Perhaps the most searing of the images produced in the wake of the attacks is the cover of the first post-massacre issue of the satirical magazine Charlie Hebdo, which we see on our next visual aid. The caption accompanying the image reads: “They have the weapons. Fuck them. We have the champagne!”

            Together, words and picture sound a resounding note of daring disdain: Parisians will insist on continuing the legendary carefree partying that often characterizes their lifestyle in the popular mind—even though the champagne is draining out of the bullet holes left by the murderers in the Parisian’s body. Defiance subdued by tragedy.

            The issue of the magazine that this cartoon covers was published on Wednesday, November 18. But early release of the image prompted the usual reaction among some observers: it was a tasteless affront to survivors of the attack. In London, the Daily Mail issued the correct response—:

            Calling the cover “a direct and self-consciously defiant response,” the article continued: “Yet while the relatives of those slaughtered may find it hard to raise a smile, there is no disputing that the cartoonist who created the image knows what it is like to stare terror in the face. For she is Charlie Hebdo regular Corinne Rey, who works under the pen name Coco. In January’s CalipHATE assault on the magazine’s Paris office, she [accompanied by her young daughter] was threatened by gunpoint to let terrorists into the building”— and then she and her daughter, who was with her, crouched under a desk and heard the gunfire that killed 11 of her colleagues in the conference room upstairs.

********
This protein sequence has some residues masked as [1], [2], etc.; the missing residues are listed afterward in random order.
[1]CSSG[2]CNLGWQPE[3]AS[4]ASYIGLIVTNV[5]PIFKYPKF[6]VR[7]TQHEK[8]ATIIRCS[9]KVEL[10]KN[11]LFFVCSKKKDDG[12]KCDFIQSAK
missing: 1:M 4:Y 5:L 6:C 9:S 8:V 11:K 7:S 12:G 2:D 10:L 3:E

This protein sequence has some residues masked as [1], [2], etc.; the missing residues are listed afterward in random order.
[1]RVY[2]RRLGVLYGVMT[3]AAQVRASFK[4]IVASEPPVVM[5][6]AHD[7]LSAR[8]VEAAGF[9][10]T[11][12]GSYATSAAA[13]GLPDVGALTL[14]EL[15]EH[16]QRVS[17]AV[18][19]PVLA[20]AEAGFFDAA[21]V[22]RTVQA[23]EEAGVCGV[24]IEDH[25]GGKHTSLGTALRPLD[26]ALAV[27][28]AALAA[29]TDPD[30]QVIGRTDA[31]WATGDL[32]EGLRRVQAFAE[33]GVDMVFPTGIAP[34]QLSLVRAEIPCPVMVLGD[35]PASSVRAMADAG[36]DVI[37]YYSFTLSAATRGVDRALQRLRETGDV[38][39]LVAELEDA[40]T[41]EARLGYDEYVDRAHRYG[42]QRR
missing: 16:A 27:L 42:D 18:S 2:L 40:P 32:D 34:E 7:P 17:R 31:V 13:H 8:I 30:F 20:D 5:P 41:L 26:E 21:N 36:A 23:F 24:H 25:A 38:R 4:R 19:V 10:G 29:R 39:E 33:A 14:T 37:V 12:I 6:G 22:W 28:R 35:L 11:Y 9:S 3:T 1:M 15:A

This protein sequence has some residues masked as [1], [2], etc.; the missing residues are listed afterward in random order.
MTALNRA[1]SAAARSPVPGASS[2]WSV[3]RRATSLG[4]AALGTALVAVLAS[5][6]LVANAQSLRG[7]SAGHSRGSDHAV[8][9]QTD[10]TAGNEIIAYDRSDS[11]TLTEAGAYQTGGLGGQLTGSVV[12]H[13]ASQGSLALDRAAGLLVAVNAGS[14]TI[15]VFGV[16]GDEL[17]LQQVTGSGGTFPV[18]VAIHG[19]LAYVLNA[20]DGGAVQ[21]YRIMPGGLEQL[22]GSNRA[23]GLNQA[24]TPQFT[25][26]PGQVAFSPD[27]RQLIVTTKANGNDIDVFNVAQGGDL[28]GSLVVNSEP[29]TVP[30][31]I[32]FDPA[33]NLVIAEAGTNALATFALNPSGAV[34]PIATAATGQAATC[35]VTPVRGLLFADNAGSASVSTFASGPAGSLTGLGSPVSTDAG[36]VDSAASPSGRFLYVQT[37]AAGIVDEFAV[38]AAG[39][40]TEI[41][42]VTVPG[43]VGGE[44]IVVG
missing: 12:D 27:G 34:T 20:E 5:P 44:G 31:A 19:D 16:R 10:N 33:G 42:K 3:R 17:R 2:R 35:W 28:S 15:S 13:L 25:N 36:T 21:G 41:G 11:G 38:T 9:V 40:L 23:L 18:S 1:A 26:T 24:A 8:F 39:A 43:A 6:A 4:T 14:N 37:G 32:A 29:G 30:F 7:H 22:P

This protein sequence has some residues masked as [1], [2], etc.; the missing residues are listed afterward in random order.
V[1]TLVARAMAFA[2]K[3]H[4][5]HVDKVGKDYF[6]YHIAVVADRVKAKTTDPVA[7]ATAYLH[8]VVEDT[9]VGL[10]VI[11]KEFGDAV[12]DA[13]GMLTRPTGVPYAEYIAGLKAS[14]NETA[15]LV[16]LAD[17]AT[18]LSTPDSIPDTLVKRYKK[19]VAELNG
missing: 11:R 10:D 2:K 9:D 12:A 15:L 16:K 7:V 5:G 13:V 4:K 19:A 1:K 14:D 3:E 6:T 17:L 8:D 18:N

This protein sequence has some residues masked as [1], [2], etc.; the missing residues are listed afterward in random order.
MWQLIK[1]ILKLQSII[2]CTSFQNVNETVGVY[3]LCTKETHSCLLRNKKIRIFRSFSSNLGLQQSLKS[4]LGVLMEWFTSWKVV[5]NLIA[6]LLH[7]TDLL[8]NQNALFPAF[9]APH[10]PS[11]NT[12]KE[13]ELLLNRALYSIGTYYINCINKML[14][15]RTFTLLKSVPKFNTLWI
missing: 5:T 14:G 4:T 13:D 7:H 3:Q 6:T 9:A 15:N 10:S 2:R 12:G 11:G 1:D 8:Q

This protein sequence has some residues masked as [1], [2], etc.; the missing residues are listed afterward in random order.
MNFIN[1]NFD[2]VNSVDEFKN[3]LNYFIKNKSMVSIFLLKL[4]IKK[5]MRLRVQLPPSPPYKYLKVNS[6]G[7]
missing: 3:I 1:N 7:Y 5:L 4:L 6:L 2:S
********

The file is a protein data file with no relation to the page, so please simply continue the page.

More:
The attacks in Paris immediately provoked other issues. Did the Cutthroat hooligans come into France among mobs of refugees fleeing Syria? If so, cowardly American politicians cringed right away in protest at Bronco Bama’s intention of letting 10,000 Syrian refugees enter the U.S. And that act of sniveling non-leadership resulted in a host of cartoons of which Tom Toles’ astutely timed picture is one: evoking the approaching season with the Christmas story as a way of shaming the protestors, Toles reminds us of the Christian tradition in which we’ve always disdained the innkeeper who turned away a man and his pregnant wife, forcing the Savior of All Mankind to be born in a dingy stable. We’ll have other cartoons on this subject in our next opus.